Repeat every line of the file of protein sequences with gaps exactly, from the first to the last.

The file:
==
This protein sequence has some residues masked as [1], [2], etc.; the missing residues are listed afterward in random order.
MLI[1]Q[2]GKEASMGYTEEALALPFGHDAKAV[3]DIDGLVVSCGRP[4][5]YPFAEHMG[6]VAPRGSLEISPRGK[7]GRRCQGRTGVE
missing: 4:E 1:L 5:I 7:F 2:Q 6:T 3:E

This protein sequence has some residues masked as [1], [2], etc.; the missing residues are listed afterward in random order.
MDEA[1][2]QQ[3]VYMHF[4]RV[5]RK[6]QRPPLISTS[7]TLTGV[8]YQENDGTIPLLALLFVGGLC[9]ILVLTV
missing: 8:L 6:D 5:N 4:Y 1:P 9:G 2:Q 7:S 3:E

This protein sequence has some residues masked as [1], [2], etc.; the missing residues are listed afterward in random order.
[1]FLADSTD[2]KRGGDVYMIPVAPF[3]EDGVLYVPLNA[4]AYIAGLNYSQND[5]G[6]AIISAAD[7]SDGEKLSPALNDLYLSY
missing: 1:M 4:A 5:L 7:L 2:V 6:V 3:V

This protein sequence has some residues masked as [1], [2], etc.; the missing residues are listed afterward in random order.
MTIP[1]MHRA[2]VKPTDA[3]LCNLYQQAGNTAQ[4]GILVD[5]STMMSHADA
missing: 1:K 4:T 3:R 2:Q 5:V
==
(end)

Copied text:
This protein sequence has some residues masked as [1], [2], etc.; the missing residues are listed afterward in random order.
MLI[1]Q[2]GKEASMGYTEEALALPFGHDAKAV[3]DIDGLVVSCGRP[4][5]YPFAEHMG[6]VAPRGSLEISPRGK[7]GRRCQGRTGVE
missing: 4:E 1:L 5:I 7:F 2:Q 6:T 3:E

This protein sequence has some residues masked as [1], [2], etc.; the missing residues are listed afterward in random order.
MDEA[1][2]QQ[3]VYMHF[4]RV[5]RK[6]QRPPLISTS[7]TLTGV[8]YQENDGTIPLLALLFVGGLC[9]ILVLTV
missing: 8:L 6:D 5:N 4:Y 1:P 9:G 2:Q 7:S 3:E

This protein sequence has some residues masked as [1], [2], etc.; the missing residues are listed afterward in random order.
[1]FLADSTD[2]KRGGDVYMIPVAPF[3]EDGVLYVPLNA[4]AYIAGLNYSQND[5]G[6]AIISAAD[7]SDGEKLSPALNDLYLSY
missing: 1:M 4:A 5:L 7:L 2:V 6:V 3:V

This protein sequence has some residues masked as [1], [2], etc.; the missing residues are listed afterward in random order.
MTIP[1]MHRA[2]VKPTDA[3]LCNLYQQAGNTAQ[4]GILVD[5]STMMSHADA
missing: 1:K 4:T 3:R 2:Q 5:V